Supervisor Wilkinson added that he was told East Hampton residents would not be charged differently from Southampton Town residents for the use of the golf center as a result of the sale. Deputy Supervisor Theresa Quigley explained that the town had done what it hoped to accomplish – prevent the close to 40-acre course from being privately developed. The Town of Southampton originally purchased the property with Community Preservation Funds (CPF), which will protect the land from future development, she said.

In 2004, East Hampton Town purchased half of the golf course for $3.25 million alongside Southampton Town in an effort to preserve the recreational use of the land. It could not use CPF monies for the purchase, explained Supervisor Wilkinson on Tuesday, because the property lay outside the town.

On Tuesday, Supervisor Wilkinson did not say how much debt the town still owed on that purchase, but estimated with the sale to Southampton, East Hampton Town should about break even.

The East Hampton Town Board will meet tonight, October 6, at 7 p.m. The town board must approve a final budget and send it to the state by November 20.

“I am proud of this 2012 tentative budget because it builds on and continues the management and financial disciplines introduced in the 2011 adopted budget and places the town in a stronger position as we move forward,” said Wilkinson in his budget message. “Over the next several months I will be introducing, and the town board will be reviewing, a three-year capital improvement plan and budget that will address plant, equipment and the future infrastructure needs of the town.”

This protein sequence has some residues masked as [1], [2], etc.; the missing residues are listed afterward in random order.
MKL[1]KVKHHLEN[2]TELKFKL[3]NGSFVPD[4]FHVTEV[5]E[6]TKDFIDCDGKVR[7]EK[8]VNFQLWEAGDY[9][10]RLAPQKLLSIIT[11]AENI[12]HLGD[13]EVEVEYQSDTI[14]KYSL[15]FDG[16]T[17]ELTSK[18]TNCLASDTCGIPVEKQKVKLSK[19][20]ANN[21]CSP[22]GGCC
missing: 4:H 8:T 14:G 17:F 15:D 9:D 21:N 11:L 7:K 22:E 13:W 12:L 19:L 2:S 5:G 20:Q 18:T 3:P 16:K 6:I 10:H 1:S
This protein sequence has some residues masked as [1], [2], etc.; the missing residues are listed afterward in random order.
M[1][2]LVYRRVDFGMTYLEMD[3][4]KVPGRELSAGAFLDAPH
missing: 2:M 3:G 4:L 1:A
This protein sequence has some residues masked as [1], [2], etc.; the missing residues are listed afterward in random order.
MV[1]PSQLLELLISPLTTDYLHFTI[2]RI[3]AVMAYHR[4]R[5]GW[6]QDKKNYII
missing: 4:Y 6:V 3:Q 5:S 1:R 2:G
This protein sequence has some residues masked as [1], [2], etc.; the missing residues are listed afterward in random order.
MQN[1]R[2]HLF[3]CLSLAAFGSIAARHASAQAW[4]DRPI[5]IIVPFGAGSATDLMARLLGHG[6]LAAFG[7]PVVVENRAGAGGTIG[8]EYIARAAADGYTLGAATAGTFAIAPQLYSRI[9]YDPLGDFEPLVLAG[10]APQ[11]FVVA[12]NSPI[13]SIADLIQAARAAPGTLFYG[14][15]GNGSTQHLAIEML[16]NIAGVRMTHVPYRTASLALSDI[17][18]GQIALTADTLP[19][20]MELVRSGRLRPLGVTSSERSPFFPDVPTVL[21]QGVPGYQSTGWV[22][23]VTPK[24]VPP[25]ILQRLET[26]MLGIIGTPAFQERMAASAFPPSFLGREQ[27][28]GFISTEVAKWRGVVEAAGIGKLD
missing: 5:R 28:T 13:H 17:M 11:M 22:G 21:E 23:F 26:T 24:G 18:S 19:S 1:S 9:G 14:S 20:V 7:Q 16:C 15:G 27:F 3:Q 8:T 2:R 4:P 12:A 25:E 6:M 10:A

That Tangy Taste of Summer

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By Claire Walla


Invoking the cool, laid-back aura of the film to which its amber-colored label pays homage, “Pete’s Endless Summer” line of sauces and rubs suggests the idea that barbeque is just as satisfying as surf.

“Some of the best times and memories have happened during the summer and often involved a great barbecue or dinner,” Pete Ambrose explains on the company’s website. A native of the East End, he goes on to suggest that much of the flavors he’s now captured in bottles and jars are reminiscent of the times he spent barbecuing right here on the beach (mentioning Napeague by name). But they’re also concoctions he’s been perfecting over the years through the endless number of hours Ambrose himself has spent in the kitchen.

Having catered large events through The Seafood Shop in Wainscott for the past 20 years, Ambrose said creating a line of sauces and rubs has been in the back of his mind for a long time.

“It’s been a desire of mine for about 10 to 15 years,” Ambrose explained in an interview. “It’s finally become a reality.”

The tri-colored label, featuring a man at the grill in black silhouette, graces containers filled with such specialty condiments as Apricot Chipotle Barbecue Sauce, Ginger Teriyaki Marinade, Wasabi Aioli, Seasoning Sea Salt, the über-popular Rib Ticklin’ Rub and Ambrose’s signature Endless Summer Rub.